In 2012 I was reading the book “Tuesdays with Morrie,” by Mitch Albom. In the book, Albom writes about reconnecting with his dying college professor and learning lessons which completely changed his life.  After reading Albom’s book, I knew that I had to reconnect with Frederic.  I was actually afraid that I might have waited too long.  

I looked Frederic up on the internet, and to my delight, found out that he and Ernst Schuh had gotten married in New York once state law changed to allow same-sex marriage.  They had been partners for more than 50 years.  Such wonderful news gave me an opportunity to reconnect.  I sent my congratulations and Frederic invited our family to visit. 

Dan visited Prof. Frederick Marvin at his Syracuse home in 2002.  The house and the feel of the Steinway pianos were just as he had remembered from lessons 35 years before.   The medal on the wall behind Frederick was awarded for his work on Antonio Soler.

In the fall of 2012, our 10-year-old twins Seth and Hannah and I made a trip to Syracuse to visit Frederic and Ernst. On the way, I told stories from my youth and what Frederic had meant to me. Seth brought his violin, and the two of us performed a short program in their living room.  The house was unchanged, and the action of the German Steinway was just as I remembered it from my lessons 35 years before.

Meeting Ernst for the first time was wonderful.  In the 1970s I had seen Ernst in the house, but at the time it was not considered appropriate to be introduced. I am happy to see our society become more accepting of LGBTQ+ people, although there is still a long way to go.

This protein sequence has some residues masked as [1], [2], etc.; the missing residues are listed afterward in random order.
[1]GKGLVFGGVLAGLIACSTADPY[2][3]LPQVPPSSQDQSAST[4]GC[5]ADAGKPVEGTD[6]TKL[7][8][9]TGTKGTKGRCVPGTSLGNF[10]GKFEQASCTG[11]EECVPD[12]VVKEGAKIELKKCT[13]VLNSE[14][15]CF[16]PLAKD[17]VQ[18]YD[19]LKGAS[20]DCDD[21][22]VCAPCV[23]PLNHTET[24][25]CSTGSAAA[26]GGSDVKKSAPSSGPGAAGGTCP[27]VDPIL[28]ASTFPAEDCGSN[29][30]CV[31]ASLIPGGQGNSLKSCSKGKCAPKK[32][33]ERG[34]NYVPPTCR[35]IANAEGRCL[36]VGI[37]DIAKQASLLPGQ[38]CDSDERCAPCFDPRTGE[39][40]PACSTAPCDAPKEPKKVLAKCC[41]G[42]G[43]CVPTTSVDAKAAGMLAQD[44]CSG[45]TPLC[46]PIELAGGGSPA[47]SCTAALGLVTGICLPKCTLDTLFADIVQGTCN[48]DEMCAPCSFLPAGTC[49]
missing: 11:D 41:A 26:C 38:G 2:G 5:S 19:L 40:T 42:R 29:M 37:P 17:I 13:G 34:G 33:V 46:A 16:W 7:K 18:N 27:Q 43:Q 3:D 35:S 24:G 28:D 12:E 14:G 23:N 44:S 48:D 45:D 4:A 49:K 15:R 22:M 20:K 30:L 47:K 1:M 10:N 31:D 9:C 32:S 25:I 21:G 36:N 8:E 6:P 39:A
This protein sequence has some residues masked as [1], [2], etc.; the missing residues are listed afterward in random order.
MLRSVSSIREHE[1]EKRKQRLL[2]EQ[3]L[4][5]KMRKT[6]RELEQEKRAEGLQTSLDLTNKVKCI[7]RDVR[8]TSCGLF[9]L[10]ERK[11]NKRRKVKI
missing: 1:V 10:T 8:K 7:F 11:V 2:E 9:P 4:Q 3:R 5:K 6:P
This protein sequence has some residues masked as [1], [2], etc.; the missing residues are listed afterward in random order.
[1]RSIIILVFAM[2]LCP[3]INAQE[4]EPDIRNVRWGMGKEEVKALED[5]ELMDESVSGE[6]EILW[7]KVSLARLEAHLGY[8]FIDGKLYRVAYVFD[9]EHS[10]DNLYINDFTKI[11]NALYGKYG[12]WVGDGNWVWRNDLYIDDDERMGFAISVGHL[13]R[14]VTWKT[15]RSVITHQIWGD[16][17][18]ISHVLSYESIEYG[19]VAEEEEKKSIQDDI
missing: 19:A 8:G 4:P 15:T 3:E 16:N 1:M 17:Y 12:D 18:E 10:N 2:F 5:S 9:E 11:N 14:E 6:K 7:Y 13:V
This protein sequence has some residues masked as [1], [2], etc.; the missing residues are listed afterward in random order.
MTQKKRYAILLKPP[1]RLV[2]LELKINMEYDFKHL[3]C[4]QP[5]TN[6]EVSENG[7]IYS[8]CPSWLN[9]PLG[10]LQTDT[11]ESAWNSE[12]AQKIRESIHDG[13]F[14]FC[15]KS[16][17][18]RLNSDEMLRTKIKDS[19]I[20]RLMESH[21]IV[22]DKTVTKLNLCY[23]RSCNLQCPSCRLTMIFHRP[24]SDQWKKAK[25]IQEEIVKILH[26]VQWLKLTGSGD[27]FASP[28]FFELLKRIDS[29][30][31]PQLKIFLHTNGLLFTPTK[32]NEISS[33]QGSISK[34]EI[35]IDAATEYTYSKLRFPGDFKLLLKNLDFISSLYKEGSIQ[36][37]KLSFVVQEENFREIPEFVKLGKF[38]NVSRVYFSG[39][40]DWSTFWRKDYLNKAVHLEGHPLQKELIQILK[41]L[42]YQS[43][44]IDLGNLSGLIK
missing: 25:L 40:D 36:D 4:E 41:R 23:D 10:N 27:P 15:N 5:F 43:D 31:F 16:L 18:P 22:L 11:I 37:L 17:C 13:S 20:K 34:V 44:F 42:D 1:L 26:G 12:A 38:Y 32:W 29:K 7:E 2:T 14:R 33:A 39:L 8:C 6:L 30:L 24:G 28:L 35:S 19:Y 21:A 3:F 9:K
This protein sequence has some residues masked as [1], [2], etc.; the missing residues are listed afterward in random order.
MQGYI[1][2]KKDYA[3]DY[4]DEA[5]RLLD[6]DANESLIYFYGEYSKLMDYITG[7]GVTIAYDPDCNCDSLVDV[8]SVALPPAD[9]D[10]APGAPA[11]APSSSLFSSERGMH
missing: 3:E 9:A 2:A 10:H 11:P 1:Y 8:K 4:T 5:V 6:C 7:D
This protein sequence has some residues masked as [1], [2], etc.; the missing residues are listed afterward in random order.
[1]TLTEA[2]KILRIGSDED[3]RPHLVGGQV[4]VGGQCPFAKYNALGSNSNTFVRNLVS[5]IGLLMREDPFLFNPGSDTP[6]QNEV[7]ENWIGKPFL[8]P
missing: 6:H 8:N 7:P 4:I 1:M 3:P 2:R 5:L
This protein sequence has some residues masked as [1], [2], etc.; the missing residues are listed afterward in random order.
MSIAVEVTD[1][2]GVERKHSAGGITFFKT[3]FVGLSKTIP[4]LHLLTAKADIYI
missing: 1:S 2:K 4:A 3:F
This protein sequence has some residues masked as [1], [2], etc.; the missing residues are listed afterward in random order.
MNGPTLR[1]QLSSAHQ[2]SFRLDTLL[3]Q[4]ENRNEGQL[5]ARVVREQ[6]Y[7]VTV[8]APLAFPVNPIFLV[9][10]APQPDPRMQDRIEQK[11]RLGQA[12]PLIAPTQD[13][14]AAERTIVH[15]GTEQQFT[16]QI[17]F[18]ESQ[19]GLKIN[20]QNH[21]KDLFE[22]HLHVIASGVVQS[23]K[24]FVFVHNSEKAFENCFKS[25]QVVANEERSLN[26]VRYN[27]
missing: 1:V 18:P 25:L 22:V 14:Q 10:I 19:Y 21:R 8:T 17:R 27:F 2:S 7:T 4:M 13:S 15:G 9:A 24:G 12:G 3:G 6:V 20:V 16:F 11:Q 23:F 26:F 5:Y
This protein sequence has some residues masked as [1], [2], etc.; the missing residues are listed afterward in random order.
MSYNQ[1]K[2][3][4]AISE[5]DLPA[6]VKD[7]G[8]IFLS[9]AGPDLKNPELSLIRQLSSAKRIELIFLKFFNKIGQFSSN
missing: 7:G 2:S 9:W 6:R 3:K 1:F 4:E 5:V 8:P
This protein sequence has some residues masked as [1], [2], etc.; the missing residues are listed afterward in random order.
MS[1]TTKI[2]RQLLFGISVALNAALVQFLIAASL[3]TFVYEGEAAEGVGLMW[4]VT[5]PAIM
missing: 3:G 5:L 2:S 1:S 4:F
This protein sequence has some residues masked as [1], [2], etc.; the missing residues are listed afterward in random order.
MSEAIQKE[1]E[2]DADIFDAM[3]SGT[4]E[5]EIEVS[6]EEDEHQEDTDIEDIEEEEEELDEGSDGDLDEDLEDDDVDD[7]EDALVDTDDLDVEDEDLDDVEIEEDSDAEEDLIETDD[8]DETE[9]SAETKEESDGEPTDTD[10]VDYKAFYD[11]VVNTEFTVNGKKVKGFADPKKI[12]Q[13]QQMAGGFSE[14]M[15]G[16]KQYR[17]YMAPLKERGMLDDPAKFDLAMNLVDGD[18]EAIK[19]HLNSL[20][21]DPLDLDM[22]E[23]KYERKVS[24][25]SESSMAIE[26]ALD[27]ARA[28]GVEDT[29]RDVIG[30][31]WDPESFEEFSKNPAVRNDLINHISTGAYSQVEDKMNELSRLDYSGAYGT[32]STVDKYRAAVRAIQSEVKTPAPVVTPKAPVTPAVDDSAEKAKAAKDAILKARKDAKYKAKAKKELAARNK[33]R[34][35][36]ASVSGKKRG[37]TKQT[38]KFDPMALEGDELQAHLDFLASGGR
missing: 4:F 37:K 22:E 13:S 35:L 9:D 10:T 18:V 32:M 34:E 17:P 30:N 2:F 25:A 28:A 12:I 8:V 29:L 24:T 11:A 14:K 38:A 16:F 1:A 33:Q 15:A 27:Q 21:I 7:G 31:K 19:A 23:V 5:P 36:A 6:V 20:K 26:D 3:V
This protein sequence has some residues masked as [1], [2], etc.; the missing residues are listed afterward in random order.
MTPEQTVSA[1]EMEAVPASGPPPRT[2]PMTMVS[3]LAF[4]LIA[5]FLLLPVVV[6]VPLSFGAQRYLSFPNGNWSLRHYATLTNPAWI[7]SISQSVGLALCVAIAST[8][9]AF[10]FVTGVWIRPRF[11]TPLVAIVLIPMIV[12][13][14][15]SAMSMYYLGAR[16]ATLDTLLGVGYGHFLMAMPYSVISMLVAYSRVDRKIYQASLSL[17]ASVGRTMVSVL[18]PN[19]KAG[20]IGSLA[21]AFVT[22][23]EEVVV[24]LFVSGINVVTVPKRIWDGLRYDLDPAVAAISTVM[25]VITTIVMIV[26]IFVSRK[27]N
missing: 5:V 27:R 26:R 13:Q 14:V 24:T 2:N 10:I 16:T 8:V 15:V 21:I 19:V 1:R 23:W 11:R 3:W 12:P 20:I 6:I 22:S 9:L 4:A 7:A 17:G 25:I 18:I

Frederic was a formal and sophisticated artist but approachable, and always wore a smile. He had high standards for himself and for his students, to be achieved not with grit, but with grace. Frederic did not believe that getting older meant he had to slow down or make compromises – Frederic was ready to schedule concert performances long after retirement age and to get married in his 90s.

I have recently started a weekly on-line concert series, sharing some of my favorite piano music with friends and family.   In addition to writing this article about Marvin, I decided to honor Frederick by dedicating a concert to him.   The concert includes  a Sonata by Antonio Soler from an edition that Marvin edited, and I prepared by listening to Marvin’s own lovely recording of the piece.   I felt that the most appropriate way to honor my teacher was to let others learn about him and also get to hear the music he cared about so deeply. 

Find Your Path: Unconventional Lessons from 36 Leading Scientists and Engineers by Daniel Goodman is a collection of account from scientists offering personal stories of the challenges, struggles, successes, U-turns, and satisfactions encountered in their careers in industry, academia, and government. It is available for purchase.